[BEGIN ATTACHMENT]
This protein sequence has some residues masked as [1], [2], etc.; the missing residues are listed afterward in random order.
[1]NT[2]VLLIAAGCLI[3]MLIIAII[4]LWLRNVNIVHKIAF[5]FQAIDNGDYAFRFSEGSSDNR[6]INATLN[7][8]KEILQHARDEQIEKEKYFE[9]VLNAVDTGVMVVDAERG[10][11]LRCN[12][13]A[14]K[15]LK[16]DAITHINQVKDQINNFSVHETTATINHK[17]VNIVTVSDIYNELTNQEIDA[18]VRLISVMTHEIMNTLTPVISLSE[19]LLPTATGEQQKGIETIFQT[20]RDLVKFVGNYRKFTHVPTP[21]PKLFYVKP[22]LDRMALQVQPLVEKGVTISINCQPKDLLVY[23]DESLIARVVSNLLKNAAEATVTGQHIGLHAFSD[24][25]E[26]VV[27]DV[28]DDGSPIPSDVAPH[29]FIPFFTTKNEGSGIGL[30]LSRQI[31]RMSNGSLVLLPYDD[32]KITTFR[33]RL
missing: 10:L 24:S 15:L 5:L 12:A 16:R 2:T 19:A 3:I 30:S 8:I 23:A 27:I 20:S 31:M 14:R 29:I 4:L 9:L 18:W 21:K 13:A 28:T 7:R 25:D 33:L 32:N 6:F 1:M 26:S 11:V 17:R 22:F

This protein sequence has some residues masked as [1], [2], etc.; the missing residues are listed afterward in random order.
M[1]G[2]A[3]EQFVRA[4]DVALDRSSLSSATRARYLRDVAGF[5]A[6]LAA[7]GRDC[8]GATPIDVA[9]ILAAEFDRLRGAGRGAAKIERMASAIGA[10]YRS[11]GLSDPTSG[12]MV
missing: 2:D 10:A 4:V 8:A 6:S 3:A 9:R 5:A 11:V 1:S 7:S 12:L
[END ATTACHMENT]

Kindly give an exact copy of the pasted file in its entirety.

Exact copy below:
This protein sequence has some residues masked as [1], [2], etc.; the missing residues are listed afterward in random order.
[1]NT[2]VLLIAAGCLI[3]MLIIAII[4]LWLRNVNIVHKIAF[5]FQAIDNGDYAFRFSEGSSDNR[6]INATLN[7][8]KEILQHARDEQIEKEKYFE[9]VLNAVDTGVMVVDAERG[10][11]LRCN[12][13]A[14]K[15]LK[16]DAITHINQVKDQINNFSVHETTATINHK[17]VNIVTVSDIYNELTNQEIDA[18]VRLISVMTHEIMNTLTPVISLSE[19]LLPTATGEQQKGIETIFQT[20]RDLVKFVGNYRKFTHVPTP[21]PKLFYVKP[22]LDRMALQVQPLVEKGVTISINCQPKDLLVY[23]DESLIARVVSNLLKNAAEATVTGQHIGLHAFSD[24][25]E[26]VV[27]DV[28]DDGSPIPSDVAPH[29]FIPFFTTKNEGSGIGL[30]LSRQI[31]RMSNGSLVLLPYDD[32]KITTFR[33]RL
missing: 10:L 24:S 15:L 5:L 12:A 16:R 2:T 19:A 3:I 30:S 8:I 23:A 27:I 20:S 31:M 14:R 29:I 4:L 9:L 18:W 21:K 13:A 28:T 7:R 25:D 33:L 32:N 6:F 1:M 26:S 11:V 17:R 22:F

This protein sequence has some residues masked as [1], [2], etc.; the missing residues are listed afterward in random order.
M[1]G[2]A[3]EQFVRA[4]DVALDRSSLSSATRARYLRDVAGF[5]A[6]LAA[7]GRDC[8]GATPIDVA[9]ILAAEFDRLRGAGRGAAKIERMASAIGA[10]YRS[11]GLSDPTSG[12]MV
missing: 2:D 10:A 4:V 8:A 6:S 3:A 9:R 5:A 11:V 1:S 7:S 12:L